What can I say about last month? Well, for starters, it was pretty much as predicted. Nothing of interest was released and nothing is expected until Pirates of the Burning Sea comes out somewhere around the 22nd. I haven't tried the game myself but I have heard mixed things about it. Some people don't find anything very interesting there at all, others say the economic model has promise. Overall my outlook isn't positive. There was an open beta for a while but I never got around to trying it out and it appears that the beta has now ended. I definitely wont be picking this one up when it gets released but I'll keep an eye out for reviews and opinion posts to see what people think of it.
A PC version of Talisman is supposed to be out "winter 2007" to coincide with the release of a new version of the board game but I haven't seen any sign of a demo or release so it would appear to be in Limbo for the moment. Space Siege, a sci-fi successor to the Dungeon Siege series will be out around February, Age of Conan will hopefully be released around March, and Warhammer Online sometime this spring.
So, it seems things are going to be a little thin for a while. Luckily(?) for me I've started playing World of Warcraft again so my game time is fairly well occupied. Coming back to WoW after a long break has been an interesting experience. It only superficially resembles the game I first played over three years ago. With the accelerated leveling curve people scoot through the first 60 levels of the game in just a couple weeks. The expansion content makes the game more gear centric than ever and the best gear is obtained not through raiding and teamwork, but by going AFKin battlegrounds and arena PvP matches. The new emphasis on arena PvP pervades the game. Although new raid instances are scheduled for release the ease with which better gear can be obtained through PvP has greatly diminished the importance raiding and extinguished the motivation to raid for many. After all, why would anyone bother to spend hundreds of hours over weeks or months trying to down a raid boss for the slim chance at one or even two inferior, randomly determined items, when spending a couple hours AFK in PvP each week grants you your choice of equal or greater reward?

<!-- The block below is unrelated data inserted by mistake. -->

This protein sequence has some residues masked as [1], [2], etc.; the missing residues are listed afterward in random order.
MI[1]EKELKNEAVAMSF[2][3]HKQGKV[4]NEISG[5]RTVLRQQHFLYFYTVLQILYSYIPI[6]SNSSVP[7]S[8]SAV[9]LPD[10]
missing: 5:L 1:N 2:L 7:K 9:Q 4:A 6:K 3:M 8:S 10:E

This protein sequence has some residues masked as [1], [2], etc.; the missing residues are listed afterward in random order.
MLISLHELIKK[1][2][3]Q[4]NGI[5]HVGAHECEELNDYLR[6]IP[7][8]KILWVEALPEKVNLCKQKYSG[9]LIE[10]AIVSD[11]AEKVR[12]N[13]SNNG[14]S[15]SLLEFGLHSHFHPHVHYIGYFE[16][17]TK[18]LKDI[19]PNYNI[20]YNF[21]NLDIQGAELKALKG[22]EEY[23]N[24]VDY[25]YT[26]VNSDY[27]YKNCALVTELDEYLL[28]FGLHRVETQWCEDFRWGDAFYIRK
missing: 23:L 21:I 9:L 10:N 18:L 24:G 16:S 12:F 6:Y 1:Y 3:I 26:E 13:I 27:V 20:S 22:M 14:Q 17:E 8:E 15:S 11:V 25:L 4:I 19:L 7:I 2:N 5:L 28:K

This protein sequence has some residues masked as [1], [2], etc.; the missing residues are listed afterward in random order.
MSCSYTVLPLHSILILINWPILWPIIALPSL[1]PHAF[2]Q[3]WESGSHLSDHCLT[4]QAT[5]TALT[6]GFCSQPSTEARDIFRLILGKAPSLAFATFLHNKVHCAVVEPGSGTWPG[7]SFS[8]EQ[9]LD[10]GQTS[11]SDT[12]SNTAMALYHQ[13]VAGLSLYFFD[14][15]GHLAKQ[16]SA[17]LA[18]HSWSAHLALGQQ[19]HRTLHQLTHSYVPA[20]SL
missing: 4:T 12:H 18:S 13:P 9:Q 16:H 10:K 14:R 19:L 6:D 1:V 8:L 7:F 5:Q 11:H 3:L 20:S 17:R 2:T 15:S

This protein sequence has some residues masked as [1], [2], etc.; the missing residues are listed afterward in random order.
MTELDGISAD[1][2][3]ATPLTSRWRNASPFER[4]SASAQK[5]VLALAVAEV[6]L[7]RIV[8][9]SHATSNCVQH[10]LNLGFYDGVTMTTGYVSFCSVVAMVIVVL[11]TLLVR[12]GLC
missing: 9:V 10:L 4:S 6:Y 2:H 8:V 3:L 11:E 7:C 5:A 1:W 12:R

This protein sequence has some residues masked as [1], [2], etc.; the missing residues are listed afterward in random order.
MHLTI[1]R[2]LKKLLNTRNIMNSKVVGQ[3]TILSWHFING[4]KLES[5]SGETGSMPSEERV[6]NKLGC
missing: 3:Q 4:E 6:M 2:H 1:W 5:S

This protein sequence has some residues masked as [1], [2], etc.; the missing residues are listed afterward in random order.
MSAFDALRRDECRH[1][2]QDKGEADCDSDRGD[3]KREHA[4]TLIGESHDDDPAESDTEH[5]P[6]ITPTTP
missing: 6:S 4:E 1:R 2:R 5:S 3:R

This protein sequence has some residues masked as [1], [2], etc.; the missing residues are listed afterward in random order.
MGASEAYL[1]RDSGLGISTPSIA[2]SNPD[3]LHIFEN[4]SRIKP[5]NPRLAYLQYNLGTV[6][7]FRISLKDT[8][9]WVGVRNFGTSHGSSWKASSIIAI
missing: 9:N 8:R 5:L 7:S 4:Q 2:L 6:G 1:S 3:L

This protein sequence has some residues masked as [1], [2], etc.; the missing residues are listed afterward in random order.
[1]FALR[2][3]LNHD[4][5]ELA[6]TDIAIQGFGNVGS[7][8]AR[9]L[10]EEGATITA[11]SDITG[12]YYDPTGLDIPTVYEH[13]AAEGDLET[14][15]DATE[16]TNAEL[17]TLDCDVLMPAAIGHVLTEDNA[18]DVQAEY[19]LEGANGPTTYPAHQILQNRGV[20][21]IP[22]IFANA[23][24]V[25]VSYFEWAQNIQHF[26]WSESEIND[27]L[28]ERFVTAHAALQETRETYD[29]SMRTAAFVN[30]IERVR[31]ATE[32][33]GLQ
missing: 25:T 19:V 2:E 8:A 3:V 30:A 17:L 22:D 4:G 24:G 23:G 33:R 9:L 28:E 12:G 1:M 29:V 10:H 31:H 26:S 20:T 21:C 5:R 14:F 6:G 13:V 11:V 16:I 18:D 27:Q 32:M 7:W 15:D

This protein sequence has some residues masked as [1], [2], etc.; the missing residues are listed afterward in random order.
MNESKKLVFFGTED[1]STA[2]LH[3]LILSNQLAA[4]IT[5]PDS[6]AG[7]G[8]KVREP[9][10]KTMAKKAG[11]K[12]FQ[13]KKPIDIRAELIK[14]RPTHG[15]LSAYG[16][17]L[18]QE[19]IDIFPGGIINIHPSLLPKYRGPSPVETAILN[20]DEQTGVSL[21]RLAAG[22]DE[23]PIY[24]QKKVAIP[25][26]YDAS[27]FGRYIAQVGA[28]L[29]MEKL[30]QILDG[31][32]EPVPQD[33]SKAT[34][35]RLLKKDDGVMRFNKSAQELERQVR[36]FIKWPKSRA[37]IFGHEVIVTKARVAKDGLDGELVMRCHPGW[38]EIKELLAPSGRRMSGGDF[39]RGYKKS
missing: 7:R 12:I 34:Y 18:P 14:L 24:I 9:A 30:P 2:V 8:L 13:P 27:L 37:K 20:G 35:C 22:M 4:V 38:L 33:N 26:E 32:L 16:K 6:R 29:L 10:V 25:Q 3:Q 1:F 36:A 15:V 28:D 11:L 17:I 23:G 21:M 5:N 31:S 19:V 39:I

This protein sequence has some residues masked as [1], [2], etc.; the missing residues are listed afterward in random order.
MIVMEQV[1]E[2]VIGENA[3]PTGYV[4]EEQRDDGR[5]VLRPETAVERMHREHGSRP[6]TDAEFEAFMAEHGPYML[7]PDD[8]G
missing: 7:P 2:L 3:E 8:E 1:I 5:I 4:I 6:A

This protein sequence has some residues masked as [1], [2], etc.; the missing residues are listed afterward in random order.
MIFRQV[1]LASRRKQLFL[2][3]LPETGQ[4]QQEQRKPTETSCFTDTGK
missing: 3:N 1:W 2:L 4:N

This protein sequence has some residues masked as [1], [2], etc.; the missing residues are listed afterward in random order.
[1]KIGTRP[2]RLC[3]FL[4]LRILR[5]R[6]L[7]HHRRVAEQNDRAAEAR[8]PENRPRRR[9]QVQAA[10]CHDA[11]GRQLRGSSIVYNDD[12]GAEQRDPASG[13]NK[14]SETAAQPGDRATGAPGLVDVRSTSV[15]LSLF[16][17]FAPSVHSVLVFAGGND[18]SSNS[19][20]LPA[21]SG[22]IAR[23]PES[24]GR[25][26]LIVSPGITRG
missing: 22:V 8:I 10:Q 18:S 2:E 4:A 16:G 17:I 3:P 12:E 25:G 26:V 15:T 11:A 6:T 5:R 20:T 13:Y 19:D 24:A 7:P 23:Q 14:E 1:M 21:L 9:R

PvE isn't the only aspect of the game to suffer from Blizzard's new infatuation with arenas. The battlegrounds have deteriorated as well. Ongoing problems of racial advantages and map imbalance have turned the Alliance into sacrificial lambs in many battlegroups. Many people still queue up to join the battles, but rather than join because they want to play, they join because they require marks or honor to buy new gear with. Because both marks and honor are awarded for losing as well as winning many people don't even bother to fight. They join the games and collect their reward for having done little or nothing at all to earn them. This policy of 'Welfare Epics' as it has been christened by the community, although well intentioned, is undermining PvP throughout the game. It has become sufficiently widespread that on some servers people are starting 'AFK Teams' with the specific intention of losing games as rapidly as possible so that they can collect their free points with greater efficiency.